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Abstract

This paper explores the effect of the COVID-19 pandemic on the religious tourism activities of the four most prominent Independent Apostolic Churches (IAC) operating in Johannesburg, South Africa. This is an interpretive qualitative research study based on data from 15 telephone-based semi-structured interviews with congregants and church leaders of the Zion Christian Church, Zimbabwe (ZCC Mutendi), The Apostolic Church of Johane Marange, The Apostolic Church of Johane Masowe and Apostolic Faith Church, Mugodhi. Thematic content analysis was used for data analysis.

The COVID-19 pandemic has negatively impacted the religious tourism activities of all four IACs in the study as they accepted and implemented various aspects of the lockdown regulations. The cancellation of their main annual events and weekly and monthly activities combined with a considerable reduction in contribution from their members resulted in churches’ inability to finance their main activities, i.e. their healing camps. It is evident that the ripple effects of reduced IAC activities in and around Johannesburg has negatively affected the city’s income from churches’ religious tourism activities.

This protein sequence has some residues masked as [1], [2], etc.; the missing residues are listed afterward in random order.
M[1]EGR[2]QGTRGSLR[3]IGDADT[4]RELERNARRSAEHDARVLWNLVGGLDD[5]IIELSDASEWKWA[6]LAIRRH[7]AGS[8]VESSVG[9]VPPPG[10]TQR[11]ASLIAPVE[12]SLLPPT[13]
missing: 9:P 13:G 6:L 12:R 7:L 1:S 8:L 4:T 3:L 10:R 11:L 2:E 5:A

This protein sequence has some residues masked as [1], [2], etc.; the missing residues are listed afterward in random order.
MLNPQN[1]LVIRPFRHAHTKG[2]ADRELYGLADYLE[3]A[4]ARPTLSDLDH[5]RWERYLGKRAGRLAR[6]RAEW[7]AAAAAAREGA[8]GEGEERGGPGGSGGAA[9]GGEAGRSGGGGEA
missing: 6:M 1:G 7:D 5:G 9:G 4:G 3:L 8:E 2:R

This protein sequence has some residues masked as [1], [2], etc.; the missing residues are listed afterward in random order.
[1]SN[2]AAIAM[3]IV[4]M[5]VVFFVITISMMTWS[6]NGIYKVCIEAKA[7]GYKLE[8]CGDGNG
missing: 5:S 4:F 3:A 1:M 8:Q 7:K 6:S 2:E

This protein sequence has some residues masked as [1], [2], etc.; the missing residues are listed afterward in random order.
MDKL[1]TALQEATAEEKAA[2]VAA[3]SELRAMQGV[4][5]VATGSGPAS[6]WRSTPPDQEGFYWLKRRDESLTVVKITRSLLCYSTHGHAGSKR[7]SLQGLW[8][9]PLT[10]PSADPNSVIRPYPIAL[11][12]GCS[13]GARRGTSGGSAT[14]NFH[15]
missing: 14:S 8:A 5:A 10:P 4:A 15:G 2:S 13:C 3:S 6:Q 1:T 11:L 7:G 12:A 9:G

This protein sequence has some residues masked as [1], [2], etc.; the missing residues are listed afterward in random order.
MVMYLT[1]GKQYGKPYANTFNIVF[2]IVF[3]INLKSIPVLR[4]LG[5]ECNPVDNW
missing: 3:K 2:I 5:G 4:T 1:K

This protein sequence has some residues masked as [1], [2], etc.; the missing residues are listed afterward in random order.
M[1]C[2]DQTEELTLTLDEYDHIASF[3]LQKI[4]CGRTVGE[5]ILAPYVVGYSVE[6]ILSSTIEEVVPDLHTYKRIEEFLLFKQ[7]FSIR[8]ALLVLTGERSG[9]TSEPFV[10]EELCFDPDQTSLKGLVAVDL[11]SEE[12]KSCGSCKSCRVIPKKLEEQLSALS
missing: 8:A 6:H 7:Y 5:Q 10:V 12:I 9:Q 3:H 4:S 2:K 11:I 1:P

This is the first study to explore the activities of IACs in Johannesburg (and Africa) before and during the pandemic, pointing to churches’ significant contribution to religious tourism in the city.

Creative Commons License

Creative Commons Attribution-Noncommercial 4.0 License
This work is licensed under a Creative Commons Attribution-Noncommercial-Share Alike 4.0 License.

DOI

https://doi.org/10.21427/ad3x-n065

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